The evidence presented at trial by Plaintiffs demonstrates that Plaintiffs continuously used the ROW for greater than the statutory twenty year period required of a claim for adverse possession. Cynthia testified that when she and her husband purchased Plaintiff Property in 1977, they were under the belief, albeit a mistaken one, that the ROW was part of Plaintiff Property. Upon moving onto Plaintiff Property, William testified that they immediately began using the ROW and took care of it just as they had Plaintiff Property. Cynthia testified that after she and her husband cleared the brush from the ROW, they planted grass seed and mowed the grass on a regular basis as well as planted and cultivated a vegetable garden in the ROW. When the kids were older, they parked their cars in the ROW. Plaintiffs also installed a sandbox and swing set in the ROW for their children to use when they were younger and during many of the winters Plaintiffs built an ice skating rink in the ROW. Furthermore, Cynthia testified that when her three children were young, they used the ROW for recreational purposes such as playing baseball with neighborhood kids and making bicycle jumps.
In approximately 1995, Plaintiffs started a landscaping business, and they began utilizing the ROW in connection with their landscaping business. Cynthia testified that for the business, they accumulated trucks, trailers, and a chipper, all of which were consistently stored in the ROW. In addition, William testified to using the ROW for storing personal items, including a jet ski, boat and motor home.
Plaintiffs testified that there has not been a time since they purchased Plaintiff Property that they have not maintained the ROW. The evidence of Plaintiffs extensive use of the ROW, including regular maintenance, recreational use, and use in connection with their landscaping business, based on the testimony of Plaintiffs and Ms. LaFerriere, supports the conclusion that Plaintiffs continuously used the ROW for the statutory minimum twenty years required of a claim for adverse possession. Plaintiffs also introduced several photographs into evidence to show their recent and continued use of the ROW as a place for storage. As Defendants failed to introduce evidence at trial to rebut Plaintiffs evidence supporting their claim for continuous use of the ROW, and based on the foregoing reasons, I find that Plaintiffs have shown continuous use of the ROW for a period in excess of twenty years.
b. Actual Use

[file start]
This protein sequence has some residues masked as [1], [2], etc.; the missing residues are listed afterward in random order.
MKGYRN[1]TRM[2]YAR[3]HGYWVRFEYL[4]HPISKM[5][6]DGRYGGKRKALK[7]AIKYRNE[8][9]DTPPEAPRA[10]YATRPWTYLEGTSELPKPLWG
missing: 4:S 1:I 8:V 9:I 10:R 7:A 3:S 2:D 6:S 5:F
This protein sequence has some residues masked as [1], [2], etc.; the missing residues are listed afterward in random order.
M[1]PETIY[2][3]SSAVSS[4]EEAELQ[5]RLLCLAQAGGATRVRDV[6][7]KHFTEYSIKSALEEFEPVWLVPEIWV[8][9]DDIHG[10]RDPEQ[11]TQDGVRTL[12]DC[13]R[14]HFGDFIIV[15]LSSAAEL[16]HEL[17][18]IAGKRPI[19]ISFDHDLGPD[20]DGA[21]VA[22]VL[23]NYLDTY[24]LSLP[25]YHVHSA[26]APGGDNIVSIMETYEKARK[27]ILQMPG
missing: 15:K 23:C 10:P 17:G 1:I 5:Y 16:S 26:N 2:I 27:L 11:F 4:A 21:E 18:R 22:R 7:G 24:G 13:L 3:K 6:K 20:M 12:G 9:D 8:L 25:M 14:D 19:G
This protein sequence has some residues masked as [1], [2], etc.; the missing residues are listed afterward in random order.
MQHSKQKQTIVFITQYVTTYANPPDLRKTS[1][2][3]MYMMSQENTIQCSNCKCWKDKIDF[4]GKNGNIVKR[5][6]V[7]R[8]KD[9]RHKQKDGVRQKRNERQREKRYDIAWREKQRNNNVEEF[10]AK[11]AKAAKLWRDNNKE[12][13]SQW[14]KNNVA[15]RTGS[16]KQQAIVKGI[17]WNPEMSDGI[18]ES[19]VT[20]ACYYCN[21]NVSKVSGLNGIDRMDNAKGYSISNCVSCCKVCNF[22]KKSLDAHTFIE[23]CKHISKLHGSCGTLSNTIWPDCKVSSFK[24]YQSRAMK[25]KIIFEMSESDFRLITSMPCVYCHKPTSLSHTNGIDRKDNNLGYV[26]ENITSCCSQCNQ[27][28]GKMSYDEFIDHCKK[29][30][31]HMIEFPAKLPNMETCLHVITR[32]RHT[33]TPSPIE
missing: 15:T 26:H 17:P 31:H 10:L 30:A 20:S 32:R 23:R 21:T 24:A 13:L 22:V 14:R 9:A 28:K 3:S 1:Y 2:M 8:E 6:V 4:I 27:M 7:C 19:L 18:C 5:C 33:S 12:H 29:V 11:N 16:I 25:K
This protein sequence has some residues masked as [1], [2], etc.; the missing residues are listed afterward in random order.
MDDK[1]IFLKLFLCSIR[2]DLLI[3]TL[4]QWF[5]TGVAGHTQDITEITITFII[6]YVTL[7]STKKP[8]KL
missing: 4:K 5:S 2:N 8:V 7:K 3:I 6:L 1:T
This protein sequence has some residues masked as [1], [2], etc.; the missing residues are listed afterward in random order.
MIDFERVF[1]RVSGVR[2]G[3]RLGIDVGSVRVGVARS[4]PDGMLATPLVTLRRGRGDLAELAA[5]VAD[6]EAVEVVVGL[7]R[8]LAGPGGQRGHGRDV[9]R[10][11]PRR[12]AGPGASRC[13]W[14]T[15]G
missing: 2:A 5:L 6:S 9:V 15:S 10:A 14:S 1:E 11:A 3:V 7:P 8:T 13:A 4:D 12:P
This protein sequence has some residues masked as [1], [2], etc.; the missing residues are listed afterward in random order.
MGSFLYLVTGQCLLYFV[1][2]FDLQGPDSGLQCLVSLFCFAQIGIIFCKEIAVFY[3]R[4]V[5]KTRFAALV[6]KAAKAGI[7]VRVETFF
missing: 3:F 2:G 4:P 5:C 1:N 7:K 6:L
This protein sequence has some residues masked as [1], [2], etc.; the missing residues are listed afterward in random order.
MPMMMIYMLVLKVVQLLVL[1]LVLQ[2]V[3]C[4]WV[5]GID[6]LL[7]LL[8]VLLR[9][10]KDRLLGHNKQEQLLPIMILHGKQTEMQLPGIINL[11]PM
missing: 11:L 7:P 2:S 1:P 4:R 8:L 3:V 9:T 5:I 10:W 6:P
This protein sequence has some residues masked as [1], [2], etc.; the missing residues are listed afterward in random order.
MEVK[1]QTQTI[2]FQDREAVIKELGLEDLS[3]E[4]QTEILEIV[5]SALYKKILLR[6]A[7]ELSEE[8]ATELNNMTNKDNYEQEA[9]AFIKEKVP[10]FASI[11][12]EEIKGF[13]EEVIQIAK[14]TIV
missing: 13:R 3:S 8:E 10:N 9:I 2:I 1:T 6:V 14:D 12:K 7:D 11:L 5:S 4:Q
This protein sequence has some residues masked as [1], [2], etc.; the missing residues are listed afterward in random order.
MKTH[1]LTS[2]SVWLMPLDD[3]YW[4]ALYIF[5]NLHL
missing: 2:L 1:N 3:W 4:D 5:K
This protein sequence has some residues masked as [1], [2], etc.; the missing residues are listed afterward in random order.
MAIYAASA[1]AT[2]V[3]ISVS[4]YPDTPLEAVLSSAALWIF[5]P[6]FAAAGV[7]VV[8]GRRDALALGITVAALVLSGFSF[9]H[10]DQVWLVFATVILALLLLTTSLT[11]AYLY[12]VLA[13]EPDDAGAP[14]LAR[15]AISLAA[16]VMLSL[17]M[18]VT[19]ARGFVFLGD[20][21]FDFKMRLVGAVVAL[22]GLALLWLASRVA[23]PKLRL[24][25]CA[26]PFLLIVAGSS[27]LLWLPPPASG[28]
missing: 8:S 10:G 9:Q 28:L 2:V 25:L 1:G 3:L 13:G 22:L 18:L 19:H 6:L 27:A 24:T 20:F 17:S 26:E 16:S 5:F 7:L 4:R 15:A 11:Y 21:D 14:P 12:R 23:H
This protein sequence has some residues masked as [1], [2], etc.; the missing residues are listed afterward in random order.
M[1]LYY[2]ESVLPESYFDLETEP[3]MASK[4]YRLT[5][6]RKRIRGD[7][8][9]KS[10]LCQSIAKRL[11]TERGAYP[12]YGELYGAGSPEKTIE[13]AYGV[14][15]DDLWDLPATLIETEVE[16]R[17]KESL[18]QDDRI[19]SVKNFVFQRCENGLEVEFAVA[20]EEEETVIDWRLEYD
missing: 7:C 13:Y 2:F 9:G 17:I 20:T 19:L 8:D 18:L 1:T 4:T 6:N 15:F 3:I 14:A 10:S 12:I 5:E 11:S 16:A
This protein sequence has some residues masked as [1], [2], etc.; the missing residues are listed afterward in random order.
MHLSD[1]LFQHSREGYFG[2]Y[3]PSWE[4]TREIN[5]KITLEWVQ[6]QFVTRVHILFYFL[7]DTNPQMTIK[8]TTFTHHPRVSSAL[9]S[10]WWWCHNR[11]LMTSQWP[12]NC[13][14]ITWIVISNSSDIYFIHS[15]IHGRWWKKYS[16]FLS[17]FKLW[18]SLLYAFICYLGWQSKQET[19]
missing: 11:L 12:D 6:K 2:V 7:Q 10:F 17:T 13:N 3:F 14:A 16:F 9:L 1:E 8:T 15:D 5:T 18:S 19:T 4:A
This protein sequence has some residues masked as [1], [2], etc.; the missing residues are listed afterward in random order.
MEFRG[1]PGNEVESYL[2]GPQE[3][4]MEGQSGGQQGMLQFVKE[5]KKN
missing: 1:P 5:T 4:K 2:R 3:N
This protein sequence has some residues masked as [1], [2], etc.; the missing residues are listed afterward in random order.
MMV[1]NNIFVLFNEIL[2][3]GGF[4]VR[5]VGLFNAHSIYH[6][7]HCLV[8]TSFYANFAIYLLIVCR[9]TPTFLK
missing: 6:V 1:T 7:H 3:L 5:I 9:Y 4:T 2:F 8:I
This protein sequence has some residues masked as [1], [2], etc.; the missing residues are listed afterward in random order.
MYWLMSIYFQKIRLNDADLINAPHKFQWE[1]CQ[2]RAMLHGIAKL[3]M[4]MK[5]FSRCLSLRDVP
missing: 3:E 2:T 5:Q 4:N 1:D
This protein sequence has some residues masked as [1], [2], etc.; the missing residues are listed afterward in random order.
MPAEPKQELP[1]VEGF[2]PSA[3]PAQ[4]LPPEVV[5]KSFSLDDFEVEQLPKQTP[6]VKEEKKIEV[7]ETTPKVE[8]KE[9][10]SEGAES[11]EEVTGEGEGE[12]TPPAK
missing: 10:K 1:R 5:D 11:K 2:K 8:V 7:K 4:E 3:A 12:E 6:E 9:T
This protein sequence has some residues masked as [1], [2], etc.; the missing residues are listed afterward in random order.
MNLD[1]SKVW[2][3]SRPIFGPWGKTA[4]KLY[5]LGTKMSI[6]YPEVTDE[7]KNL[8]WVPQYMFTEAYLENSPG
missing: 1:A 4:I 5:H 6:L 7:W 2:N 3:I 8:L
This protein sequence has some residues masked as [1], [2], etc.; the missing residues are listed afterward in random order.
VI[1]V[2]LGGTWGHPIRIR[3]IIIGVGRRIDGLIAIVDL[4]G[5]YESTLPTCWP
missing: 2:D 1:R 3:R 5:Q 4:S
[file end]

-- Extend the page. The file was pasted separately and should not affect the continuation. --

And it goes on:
In order to prevail on their claim of adverse possession, Plaintiffs use of the ROW must be actual in nature, meaning they must be actually utilizing the land which they are claiming title to. See LaChance, 301 Mass. at 490-491. In determining whether use is actual, [a] judge must examine the nature of the occupancy in relation to the character of the land. Peck, 34 Mass. App. Ct. at 556 (citing Kendall v. Selvaggio, 413 Mass. 619 , 624 (1992)). The nature and the extent of occupancy required to establish a right by adverse possession vary with the character of the land, the purposes for which it is adapted, and the uses to which it has been put. LaChance, 301 Mass. at 490. The adverse possessors acts should demonstrate control and dominion over the premises as to be readily considered acts similar to those which are usually and ordinarily associated with ownership. Id., at 491. Actual use need not manifest itself in the form of a permanent structure, so long as the use is in a manner consistent with that of typical ownership. Hurlbert v. Kidd, 73 Mass. App. Ct. 1104 (2008) (citing LaChance, 301 Mass. at 491). Thus, mowing the lawn and maintaining a row of trees, if typical activities in normal ownership, may constitute actual use. Hurlbert, 73 Mass. App. Ct. at 1104.
Plaintiffs utilized the ROW in a manner consistent with any other owners use of similar lands, and have therefore met their burden regarding actual use of the ROW for the relevant time period. The ROW is a strip of land abutting the westerly side of Plaintiff Property, which is a residential lot located in Hampden, MA. Thus, use sufficient to acquire title to the ROW by adverse possession must be consistent with ownership of such a residential plot. See LaChance, 301 Mass. at 490-491. The testimony by Plaintiffs indicates that when they moved onto Plaintiff Property in 1977, they immediately began utilizing the ROW. Their use of the ROW began with their efforts to clear the strip of land of brush, planting grass seed and a vegetable garden. After clearing the ROW and planting grass, Plaintiffs testify that they regularly mowed the ROW and cultivated vegetables from their vegetable garden. When Plaintiffs had children, they installed a swing set and sandbox for their kids to enjoy. When their children were a bit older, they used the ROW for playing baseball, riding bikes, and during the winter Plaintiffs would build an ice skating rink in the ROW. When their children were of driving age and had their own cars, they would park their cars in the ROW to keep them out of the driveway.